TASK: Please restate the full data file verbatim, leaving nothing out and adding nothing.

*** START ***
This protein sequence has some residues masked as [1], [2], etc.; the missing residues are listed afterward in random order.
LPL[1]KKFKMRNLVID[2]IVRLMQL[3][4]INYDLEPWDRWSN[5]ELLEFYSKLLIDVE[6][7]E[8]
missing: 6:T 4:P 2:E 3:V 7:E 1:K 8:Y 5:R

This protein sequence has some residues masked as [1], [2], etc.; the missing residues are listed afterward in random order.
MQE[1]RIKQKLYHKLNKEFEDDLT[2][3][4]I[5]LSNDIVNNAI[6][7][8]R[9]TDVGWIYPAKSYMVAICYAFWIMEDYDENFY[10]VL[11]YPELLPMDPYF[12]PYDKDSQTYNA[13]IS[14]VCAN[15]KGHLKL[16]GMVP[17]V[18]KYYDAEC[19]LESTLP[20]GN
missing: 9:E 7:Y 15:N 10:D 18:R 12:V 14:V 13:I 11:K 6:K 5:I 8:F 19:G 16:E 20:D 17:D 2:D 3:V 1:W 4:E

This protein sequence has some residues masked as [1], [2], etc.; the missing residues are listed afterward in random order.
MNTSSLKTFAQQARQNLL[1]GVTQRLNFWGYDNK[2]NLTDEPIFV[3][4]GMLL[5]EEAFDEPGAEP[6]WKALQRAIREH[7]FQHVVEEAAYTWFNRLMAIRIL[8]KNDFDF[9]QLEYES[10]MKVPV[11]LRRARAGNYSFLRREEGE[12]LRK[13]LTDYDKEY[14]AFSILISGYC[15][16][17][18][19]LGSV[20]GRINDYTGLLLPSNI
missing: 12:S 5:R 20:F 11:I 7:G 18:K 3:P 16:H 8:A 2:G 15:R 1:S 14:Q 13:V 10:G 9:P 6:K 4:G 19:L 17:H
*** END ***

This protein sequence has some residues masked as [1], [2], etc.; the missing residues are listed afterward in random order.
LPL[1]KKFKMRNLVID[2]IVRLMQL[3][4]INYDLEPWDRWSN[5]ELLEFYSKLLIDVE[6][7]E[8]
missing: 6:T 4:P 2:E 3:V 7:E 1:K 8:Y 5:R

This protein sequence has some residues masked as [1], [2], etc.; the missing residues are listed afterward in random order.
MQE[1]RIKQKLYHKLNKEFEDDLT[2][3][4]I[5]LSNDIVNNAI[6][7][8]R[9]TDVGWIYPAKSYMVAICYAFWIMEDYDENFY[10]VL[11]YPELLPMDPYF[12]PYDKDSQTYNA[13]IS[14]VCAN[15]KGHLKL[16]GMVP[17]V[18]KYYDAEC[19]LESTLP[20]GN
missing: 9:E 7:Y 15:N 10:D 18:R 12:V 14:V 13:I 11:K 6:K 5:I 8:F 19:G 16:E 20:D 17:D 2:D 3:V 1:W 4:E

This protein sequence has some residues masked as [1], [2], etc.; the missing residues are listed afterward in random order.
MNTSSLKTFAQQARQNLL[1]GVTQRLNFWGYDNK[2]NLTDEPIFV[3][4]GMLL[5]EEAFDEPGAEP[6]WKALQRAIREH[7]FQHVVEEAAYTWFNRLMAIRIL[8]KNDFDF[9]QLEYES[10]MKVPV[11]LRRARAGNYSFLRREEGE[12]LRK[13]LTDYDKEY[14]AFSILISGYC[15][16][17][18][19]LGSV[20]GRINDYTGLLLPSNI
missing: 12:S 5:R 20:F 11:I 7:G 18:K 3:P 16:H 8:A 2:G 15:R 1:S 14:Q 13:V 10:G 9:P 6:K 4:G 19:L 17:H